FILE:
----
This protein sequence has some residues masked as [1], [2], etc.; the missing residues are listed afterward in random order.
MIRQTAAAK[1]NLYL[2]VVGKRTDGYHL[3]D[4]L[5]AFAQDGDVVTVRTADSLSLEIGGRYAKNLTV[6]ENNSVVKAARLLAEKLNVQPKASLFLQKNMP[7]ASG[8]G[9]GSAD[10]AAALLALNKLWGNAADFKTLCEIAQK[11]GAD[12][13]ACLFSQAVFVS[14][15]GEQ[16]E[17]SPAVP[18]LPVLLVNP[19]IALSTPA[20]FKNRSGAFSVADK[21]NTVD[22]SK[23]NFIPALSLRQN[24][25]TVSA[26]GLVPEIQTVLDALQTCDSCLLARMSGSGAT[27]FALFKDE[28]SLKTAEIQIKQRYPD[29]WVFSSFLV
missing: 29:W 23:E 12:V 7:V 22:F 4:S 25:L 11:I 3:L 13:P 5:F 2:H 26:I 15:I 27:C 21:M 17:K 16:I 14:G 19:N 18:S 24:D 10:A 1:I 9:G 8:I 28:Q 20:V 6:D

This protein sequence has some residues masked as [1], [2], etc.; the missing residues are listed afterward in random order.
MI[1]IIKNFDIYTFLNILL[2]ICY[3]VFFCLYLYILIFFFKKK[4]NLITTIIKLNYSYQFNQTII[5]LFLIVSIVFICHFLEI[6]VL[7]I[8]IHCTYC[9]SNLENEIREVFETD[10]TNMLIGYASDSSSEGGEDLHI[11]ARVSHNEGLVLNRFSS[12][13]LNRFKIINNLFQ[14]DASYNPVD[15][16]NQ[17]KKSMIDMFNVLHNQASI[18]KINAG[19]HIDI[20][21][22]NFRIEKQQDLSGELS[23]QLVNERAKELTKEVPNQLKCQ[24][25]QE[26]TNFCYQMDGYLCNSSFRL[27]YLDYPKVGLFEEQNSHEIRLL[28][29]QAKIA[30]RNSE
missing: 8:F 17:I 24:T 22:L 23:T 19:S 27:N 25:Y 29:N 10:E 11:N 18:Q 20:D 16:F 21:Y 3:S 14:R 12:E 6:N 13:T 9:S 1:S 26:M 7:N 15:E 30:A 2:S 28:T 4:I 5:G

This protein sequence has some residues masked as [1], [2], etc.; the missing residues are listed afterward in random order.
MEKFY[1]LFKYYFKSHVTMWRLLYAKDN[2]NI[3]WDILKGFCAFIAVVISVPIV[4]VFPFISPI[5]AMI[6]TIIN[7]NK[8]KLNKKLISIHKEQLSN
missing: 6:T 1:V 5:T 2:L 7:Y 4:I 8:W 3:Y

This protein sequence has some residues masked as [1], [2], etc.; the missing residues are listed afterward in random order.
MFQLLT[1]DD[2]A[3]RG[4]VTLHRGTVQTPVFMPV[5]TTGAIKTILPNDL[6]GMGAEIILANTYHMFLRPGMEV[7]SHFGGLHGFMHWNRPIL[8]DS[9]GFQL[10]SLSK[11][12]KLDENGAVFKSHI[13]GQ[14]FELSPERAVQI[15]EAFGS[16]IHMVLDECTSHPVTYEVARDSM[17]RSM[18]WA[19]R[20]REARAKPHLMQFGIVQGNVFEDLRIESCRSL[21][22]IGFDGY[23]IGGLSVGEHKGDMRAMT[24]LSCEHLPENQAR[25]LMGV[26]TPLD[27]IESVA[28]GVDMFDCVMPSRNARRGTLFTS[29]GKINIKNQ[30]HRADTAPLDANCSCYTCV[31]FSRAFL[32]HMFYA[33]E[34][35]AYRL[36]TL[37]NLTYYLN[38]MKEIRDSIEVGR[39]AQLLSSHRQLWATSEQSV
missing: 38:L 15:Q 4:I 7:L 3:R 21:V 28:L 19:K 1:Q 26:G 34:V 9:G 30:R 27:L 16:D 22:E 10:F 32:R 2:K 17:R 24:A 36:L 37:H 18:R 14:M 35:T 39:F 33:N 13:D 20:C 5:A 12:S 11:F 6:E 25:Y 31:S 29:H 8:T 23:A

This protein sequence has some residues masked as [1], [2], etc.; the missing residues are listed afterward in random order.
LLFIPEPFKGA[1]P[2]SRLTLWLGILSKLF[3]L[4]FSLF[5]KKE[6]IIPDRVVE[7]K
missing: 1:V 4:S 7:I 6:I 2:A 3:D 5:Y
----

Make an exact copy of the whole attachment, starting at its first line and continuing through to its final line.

This protein sequence has some residues masked as [1], [2], etc.; the missing residues are listed afterward in random order.
MIRQTAAAK[1]NLYL[2]VVGKRTDGYHL[3]D[4]L[5]AFAQDGDVVTVRTADSLSLEIGGRYAKNLTV[6]ENNSVVKAARLLAEKLNVQPKASLFLQKNMP[7]ASG[8]G[9]GSAD[10]AAALLALNKLWGNAADFKTLCEIAQK[11]GAD[12][13]ACLFSQAVFVS[14][15]GEQ[16]E[17]SPAVP[18]LPVLLVNP[19]IALSTPA[20]FKNRSGAFSVADK[21]NTVD[22]SK[23]NFIPALSLRQN[24][25]TVSA[26]GLVPEIQTVLDALQTCDSCLLARMSGSGAT[27]FALFKDE[28]SLKTAEIQIKQRYPD[29]WVFSSFLV
missing: 29:W 23:E 12:V 7:V 22:F 4:S 25:L 11:I 3:L 13:P 5:F 2:H 26:I 15:I 27:C 21:M 17:K 16:I 14:G 19:N 18:S 24:D 10:A 1:I 9:G 8:I 28:Q 20:V 6:D

This protein sequence has some residues masked as [1], [2], etc.; the missing residues are listed afterward in random order.
MI[1]IIKNFDIYTFLNILL[2]ICY[3]VFFCLYLYILIFFFKKK[4]NLITTIIKLNYSYQFNQTII[5]LFLIVSIVFICHFLEI[6]VL[7]I[8]IHCTYC[9]SNLENEIREVFETD[10]TNMLIGYASDSSSEGGEDLHI[11]ARVSHNEGLVLNRFSS[12][13]LNRFKIINNLFQ[14]DASYNPVD[15][16]NQ[17]KKSMIDMFNVLHNQASI[18]KINAG[19]HIDI[20][21][22]NFRIEKQQDLSGELS[23]QLVNERAKELTKEVPNQLKCQ[24][25]QE[26]TNFCYQMDGYLCNSSFRL[27]YLDYPKVGLFEEQNSHEIRLL[28][29]QAKIA[30]RNSE
missing: 8:F 17:I 24:T 22:L 23:T 19:S 27:N 25:Y 29:N 10:E 11:N 18:Q 20:D 16:F 21:Y 3:S 14:R 12:E 6:N 13:T 9:S 1:S 26:M 7:N 15:E 30:A 2:S 28:T 4:I 5:G

This protein sequence has some residues masked as [1], [2], etc.; the missing residues are listed afterward in random order.
MEKFY[1]LFKYYFKSHVTMWRLLYAKDN[2]NI[3]WDILKGFCAFIAVVISVPIV[4]VFPFISPI[5]AMI[6]TIIN[7]NK[8]KLNKKLISIHKEQLSN
missing: 6:T 1:V 5:T 2:L 7:Y 4:I 8:W 3:Y

This protein sequence has some residues masked as [1], [2], etc.; the missing residues are listed afterward in random order.
MFQLLT[1]DD[2]A[3]RG[4]VTLHRGTVQTPVFMPV[5]TTGAIKTILPNDL[6]GMGAEIILANTYHMFLRPGMEV[7]SHFGGLHGFMHWNRPIL[8]DS[9]GFQL[10]SLSK[11][12]KLDENGAVFKSHI[13]GQ[14]FELSPERAVQI[15]EAFGS[16]IHMVLDECTSHPVTYEVARDSM[17]RSM[18]WA[19]R[20]REARAKPHLMQFGIVQGNVFEDLRIESCRSL[21][22]IGFDGY[23]IGGLSVGEHKGDMRAMT[24]LSCEHLPENQAR[25]LMGV[26]TPLD[27]IESVA[28]GVDMFDCVMPSRNARRGTLFTS[29]GKINIKNQ[30]HRADTAPLDANCSCYTCV[31]FSRAFL[32]HMFYA[33]E[34][35]AYRL[36]TL[37]NLTYYLN[38]MKEIRDSIEVGR[39]AQLLSSHRQLWATSEQSV
missing: 38:L 15:Q 4:I 7:L 3:R 21:V 28:L 19:K 1:Q 26:G 34:V 9:G 30:R 27:L 16:D 22:E 10:F 32:R 2:K 17:R 24:A 36:L 37:H 18:R 14:M 35:T 39:F 33:N 13:D 20:C 5:A 12:S 11:F 6:E 25:Y 31:S 29:H 8:T 23:A

This protein sequence has some residues masked as [1], [2], etc.; the missing residues are listed afterward in random order.
LLFIPEPFKGA[1]P[2]SRLTLWLGILSKLF[3]L[4]FSLF[5]KKE[6]IIPDRVVE[7]K
missing: 1:V 4:S 7:I 6:I 2:A 3:D 5:Y